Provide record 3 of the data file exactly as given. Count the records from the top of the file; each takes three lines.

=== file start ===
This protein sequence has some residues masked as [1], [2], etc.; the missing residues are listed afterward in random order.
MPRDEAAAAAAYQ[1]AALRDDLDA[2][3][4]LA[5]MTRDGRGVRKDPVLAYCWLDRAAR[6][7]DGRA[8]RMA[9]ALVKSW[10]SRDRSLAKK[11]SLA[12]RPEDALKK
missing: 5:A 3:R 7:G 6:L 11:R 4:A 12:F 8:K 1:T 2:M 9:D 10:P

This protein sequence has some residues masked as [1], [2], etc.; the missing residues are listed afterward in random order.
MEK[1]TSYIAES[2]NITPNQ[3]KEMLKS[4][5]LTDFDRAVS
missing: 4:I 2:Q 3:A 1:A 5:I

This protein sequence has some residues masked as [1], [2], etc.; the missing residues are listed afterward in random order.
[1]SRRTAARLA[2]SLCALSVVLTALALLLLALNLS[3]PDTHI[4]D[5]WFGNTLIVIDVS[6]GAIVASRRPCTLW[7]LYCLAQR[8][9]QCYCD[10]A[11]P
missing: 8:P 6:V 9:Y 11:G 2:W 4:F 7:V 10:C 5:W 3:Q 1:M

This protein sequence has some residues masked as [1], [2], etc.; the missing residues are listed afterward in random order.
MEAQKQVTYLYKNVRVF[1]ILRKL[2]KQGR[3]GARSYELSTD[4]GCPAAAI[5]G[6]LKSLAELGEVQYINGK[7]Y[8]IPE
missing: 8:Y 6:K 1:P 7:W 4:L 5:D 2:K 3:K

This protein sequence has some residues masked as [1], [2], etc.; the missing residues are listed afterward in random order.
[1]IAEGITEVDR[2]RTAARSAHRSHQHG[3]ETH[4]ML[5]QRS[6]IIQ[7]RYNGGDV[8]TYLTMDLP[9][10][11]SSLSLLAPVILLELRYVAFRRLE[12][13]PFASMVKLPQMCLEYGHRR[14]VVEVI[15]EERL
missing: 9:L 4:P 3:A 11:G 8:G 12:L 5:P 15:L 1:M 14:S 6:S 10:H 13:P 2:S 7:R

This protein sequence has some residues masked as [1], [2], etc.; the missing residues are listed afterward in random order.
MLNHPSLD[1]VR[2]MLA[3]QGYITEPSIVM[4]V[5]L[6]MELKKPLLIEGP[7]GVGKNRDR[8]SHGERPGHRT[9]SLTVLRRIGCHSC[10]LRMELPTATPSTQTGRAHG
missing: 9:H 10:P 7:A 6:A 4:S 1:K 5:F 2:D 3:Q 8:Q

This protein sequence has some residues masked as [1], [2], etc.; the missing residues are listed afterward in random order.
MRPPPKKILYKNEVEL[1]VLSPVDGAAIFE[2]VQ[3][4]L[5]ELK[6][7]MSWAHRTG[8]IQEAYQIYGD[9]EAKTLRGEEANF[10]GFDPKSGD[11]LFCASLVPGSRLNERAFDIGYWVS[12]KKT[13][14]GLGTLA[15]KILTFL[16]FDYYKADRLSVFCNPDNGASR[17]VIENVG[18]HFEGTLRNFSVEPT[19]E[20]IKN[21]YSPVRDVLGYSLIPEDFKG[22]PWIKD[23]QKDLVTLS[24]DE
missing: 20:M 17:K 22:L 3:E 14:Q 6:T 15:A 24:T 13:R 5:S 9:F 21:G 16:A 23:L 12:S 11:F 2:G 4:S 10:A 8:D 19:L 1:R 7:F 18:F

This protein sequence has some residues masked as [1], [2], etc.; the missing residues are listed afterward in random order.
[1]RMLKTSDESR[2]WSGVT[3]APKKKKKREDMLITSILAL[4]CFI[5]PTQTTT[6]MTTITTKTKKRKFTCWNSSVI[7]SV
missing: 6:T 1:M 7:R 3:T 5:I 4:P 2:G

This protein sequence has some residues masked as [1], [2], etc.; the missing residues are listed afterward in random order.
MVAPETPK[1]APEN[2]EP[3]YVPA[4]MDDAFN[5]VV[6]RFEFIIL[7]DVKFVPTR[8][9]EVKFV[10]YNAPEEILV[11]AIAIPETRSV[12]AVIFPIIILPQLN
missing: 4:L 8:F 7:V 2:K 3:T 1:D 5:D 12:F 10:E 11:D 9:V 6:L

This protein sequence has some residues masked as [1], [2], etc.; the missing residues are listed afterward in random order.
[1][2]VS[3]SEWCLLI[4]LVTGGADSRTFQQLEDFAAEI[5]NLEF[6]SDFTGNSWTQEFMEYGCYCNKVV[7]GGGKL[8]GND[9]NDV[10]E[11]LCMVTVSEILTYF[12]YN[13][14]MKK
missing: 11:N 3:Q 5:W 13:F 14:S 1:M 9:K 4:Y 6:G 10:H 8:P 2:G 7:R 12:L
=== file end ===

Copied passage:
This protein sequence has some residues masked as [1], [2], etc.; the missing residues are listed afterward in random order.
[1]SRRTAARLA[2]SLCALSVVLTALALLLLALNLS[3]PDTHI[4]D[5]WFGNTLIVIDVS[6]GAIVASRRPCTLW[7]LYCLAQR[8][9]QCYCD[10]A[11]P
missing: 8:P 6:V 9:Y 11:G 2:W 4:F 7:V 10:C 5:W 3:Q 1:M